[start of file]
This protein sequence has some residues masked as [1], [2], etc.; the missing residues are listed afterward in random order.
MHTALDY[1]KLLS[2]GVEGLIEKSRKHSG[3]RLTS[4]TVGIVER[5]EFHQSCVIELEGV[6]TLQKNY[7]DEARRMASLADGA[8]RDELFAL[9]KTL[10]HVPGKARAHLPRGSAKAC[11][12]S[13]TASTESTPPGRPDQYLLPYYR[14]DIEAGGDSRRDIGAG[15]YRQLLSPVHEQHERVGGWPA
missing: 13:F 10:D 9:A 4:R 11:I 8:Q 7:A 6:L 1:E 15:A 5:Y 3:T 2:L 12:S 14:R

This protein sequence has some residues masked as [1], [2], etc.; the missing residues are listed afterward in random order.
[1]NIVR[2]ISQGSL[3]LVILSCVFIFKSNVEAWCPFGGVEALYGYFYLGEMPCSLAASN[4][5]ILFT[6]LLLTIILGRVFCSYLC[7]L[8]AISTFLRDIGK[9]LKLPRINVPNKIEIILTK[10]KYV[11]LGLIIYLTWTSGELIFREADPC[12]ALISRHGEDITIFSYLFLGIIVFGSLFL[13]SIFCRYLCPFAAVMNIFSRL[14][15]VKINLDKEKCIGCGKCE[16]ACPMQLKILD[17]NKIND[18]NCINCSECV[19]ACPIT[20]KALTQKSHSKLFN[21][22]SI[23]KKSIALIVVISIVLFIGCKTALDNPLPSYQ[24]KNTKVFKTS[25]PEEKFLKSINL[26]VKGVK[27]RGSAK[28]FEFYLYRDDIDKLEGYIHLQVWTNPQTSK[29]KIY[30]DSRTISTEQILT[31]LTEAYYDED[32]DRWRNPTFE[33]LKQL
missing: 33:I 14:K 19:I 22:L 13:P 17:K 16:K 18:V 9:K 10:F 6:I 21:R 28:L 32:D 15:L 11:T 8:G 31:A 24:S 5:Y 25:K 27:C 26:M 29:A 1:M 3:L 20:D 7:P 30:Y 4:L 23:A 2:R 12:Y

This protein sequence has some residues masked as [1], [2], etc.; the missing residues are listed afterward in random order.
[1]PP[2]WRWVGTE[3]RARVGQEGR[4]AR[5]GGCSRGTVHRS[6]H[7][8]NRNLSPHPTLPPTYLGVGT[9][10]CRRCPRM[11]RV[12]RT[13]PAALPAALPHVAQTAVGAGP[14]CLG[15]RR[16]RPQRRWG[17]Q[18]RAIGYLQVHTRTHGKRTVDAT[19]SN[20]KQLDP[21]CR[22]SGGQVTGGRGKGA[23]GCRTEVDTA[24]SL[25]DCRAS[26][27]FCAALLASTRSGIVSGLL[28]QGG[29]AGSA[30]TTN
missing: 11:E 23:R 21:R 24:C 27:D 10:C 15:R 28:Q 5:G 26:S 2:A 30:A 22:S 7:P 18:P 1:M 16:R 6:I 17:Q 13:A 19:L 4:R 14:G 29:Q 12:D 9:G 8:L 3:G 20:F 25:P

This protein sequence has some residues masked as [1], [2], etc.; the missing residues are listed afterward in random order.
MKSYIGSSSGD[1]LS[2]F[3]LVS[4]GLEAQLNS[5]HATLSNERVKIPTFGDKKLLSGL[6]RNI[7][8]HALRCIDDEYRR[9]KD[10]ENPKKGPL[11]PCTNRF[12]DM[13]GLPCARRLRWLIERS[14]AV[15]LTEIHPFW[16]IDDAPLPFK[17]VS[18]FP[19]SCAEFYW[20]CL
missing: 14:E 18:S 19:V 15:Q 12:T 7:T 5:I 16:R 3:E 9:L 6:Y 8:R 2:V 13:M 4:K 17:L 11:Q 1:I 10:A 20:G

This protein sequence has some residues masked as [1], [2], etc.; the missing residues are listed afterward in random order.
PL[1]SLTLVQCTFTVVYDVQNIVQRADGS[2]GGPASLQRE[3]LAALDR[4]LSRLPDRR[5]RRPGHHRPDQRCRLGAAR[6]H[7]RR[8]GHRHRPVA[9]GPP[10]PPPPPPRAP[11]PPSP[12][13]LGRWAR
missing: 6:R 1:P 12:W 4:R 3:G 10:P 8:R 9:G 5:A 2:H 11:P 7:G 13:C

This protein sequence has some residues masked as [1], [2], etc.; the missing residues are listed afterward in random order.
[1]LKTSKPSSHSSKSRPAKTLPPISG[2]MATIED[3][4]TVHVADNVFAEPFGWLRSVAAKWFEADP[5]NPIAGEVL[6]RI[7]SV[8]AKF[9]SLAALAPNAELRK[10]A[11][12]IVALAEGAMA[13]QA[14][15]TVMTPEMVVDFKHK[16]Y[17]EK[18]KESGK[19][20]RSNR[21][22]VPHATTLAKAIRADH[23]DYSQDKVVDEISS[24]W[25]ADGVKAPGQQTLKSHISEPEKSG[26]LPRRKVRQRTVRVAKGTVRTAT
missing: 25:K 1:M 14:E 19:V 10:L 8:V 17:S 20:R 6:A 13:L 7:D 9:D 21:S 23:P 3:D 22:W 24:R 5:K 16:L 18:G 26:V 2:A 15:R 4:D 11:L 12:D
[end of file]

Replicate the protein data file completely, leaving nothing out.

This protein sequence has some residues masked as [1], [2], etc.; the missing residues are listed afterward in random order.
MHTALDY[1]KLLS[2]GVEGLIEKSRKHSG[3]RLTS[4]TVGIVER[5]EFHQSCVIELEGV[6]TLQKNY[7]DEARRMASLADGA[8]RDELFAL[9]KTL[10]HVPGKARAHLPRGSAKAC[11][12]S[13]TASTESTPPGRPDQYLLPYYR[14]DIEAGGDSRRDIGAG[15]YRQLLSPVHEQHERVGGWPA
missing: 13:F 10:D 9:A 4:R 11:I 8:Q 7:A 6:L 1:E 15:A 5:Y 3:T 2:L 12:S 14:R

This protein sequence has some residues masked as [1], [2], etc.; the missing residues are listed afterward in random order.
[1]NIVR[2]ISQGSL[3]LVILSCVFIFKSNVEAWCPFGGVEALYGYFYLGEMPCSLAASN[4][5]ILFT[6]LLLTIILGRVFCSYLC[7]L[8]AISTFLRDIGK[9]LKLPRINVPNKIEIILTK[10]KYV[11]LGLIIYLTWTSGELIFREADPC[12]ALISRHGEDITIFSYLFLGIIVFGSLFL[13]SIFCRYLCPFAAVMNIFSRL[14][15]VKINLDKEKCIGCGKCE[16]ACPMQLKILD[17]NKIND[18]NCINCSECV[19]ACPIT[20]KALTQKSHSKLFN[21][22]SI[23]KKSIALIVVISIVLFIGCKTALDNPLPSYQ[24]KNTKVFKTS[25]PEEKFLKSINL[26]VKGVK[27]RGSAK[28]FEFYLYRDDIDKLEGYIHLQVWTNPQTSK[29]KIY[30]DSRTISTEQILT[31]LTEAYYDED[32]DRWRNPTFE[33]LKQL
missing: 33:I 14:K 19:I 22:L 13:P 17:K 16:K 18:V 9:K 10:F 6:I 21:R 28:L 32:D 15:L 11:T 8:G 31:A 24:S 5:Y 25:K 27:C 26:M 29:A 1:M 3:L 20:D 7:P 30:Y 4:L 23:A 2:R 12:Y

This protein sequence has some residues masked as [1], [2], etc.; the missing residues are listed afterward in random order.
[1]PP[2]WRWVGTE[3]RARVGQEGR[4]AR[5]GGCSRGTVHRS[6]H[7][8]NRNLSPHPTLPPTYLGVGT[9][10]CRRCPRM[11]RV[12]RT[13]PAALPAALPHVAQTAVGAGP[14]CLG[15]RR[16]RPQRRWG[17]Q[18]RAIGYLQVHTRTHGKRTVDAT[19]SN[20]KQLDP[21]CR[22]SGGQVTGGRGKGA[23]GCRTEVDTA[24]SL[25]DCRAS[26][27]FCAALLASTRSGIVSGLL[28]QGG[29]AGSA[30]TTN
missing: 11:E 23:R 21:R 24:C 27:D 10:C 15:R 28:Q 5:G 26:S 2:A 30:A 22:S 7:P 18:P 1:M 16:R 6:I 17:Q 13:A 19:L 4:R 14:G 29:Q 12:D 9:G 8:L 3:G 20:F 25:P

This protein sequence has some residues masked as [1], [2], etc.; the missing residues are listed afterward in random order.
MKSYIGSSSGD[1]LS[2]F[3]LVS[4]GLEAQLNS[5]HATLSNERVKIPTFGDKKLLSGL[6]RNI[7][8]HALRCIDDEYRR[9]KD[10]ENPKKGPL[11]PCTNRF[12]DM[13]GLPCARRLRWLIERS[14]AV[15]LTEIHPFW[16]IDDAPLPFK[17]VS[18]FP[19]SCAEFYW[20]CL
missing: 14:E 18:S 19:V 15:Q 12:T 7:T 5:I 16:R 3:E 9:L 6:Y 8:R 2:V 13:M 4:K 17:L 11:Q 1:I 10:A 20:G

This protein sequence has some residues masked as [1], [2], etc.; the missing residues are listed afterward in random order.
PL[1]SLTLVQCTFTVVYDVQNIVQRADGS[2]GGPASLQRE[3]LAALDR[4]LSRLPDRR[5]RRPGHHRPDQRCRLGAAR[6]H[7]RR[8]GHRHRPVA[9]GPP[10]PPPPPPRAP[11]PPSP[12][13]LGRWAR
missing: 6:R 1:P 12:W 4:R 3:G 10:P 8:R 9:G 5:A 2:H 11:P 7:G 13:C

This protein sequence has some residues masked as [1], [2], etc.; the missing residues are listed afterward in random order.
[1]LKTSKPSSHSSKSRPAKTLPPISG[2]MATIED[3][4]TVHVADNVFAEPFGWLRSVAAKWFEADP[5]NPIAGEVL[6]RI[7]SV[8]AKF[9]SLAALAPNAELRK[10]A[11][12]IVALAEGAMA[13]QA[14][15]TVMTPEMVVDFKHK[16]Y[17]EK[18]KESGK[19][20]RSNR[21][22]VPHATTLAKAIRADH[23]DYSQDKVVDEISS[24]W[25]ADGVKAPGQQTLKSHISEPEKSG[26]LPRRKVRQRTVRVAKGTVRTAT
missing: 25:K 1:M 14:E 19:V 10:L 8:V 17:S 20:R 6:A 13:L 7:D 9:D 21:S 23:P 3:D 22:W 24:R 5:K 16:L 18:G 26:V 2:A 15:R 4:D 11:L 12:D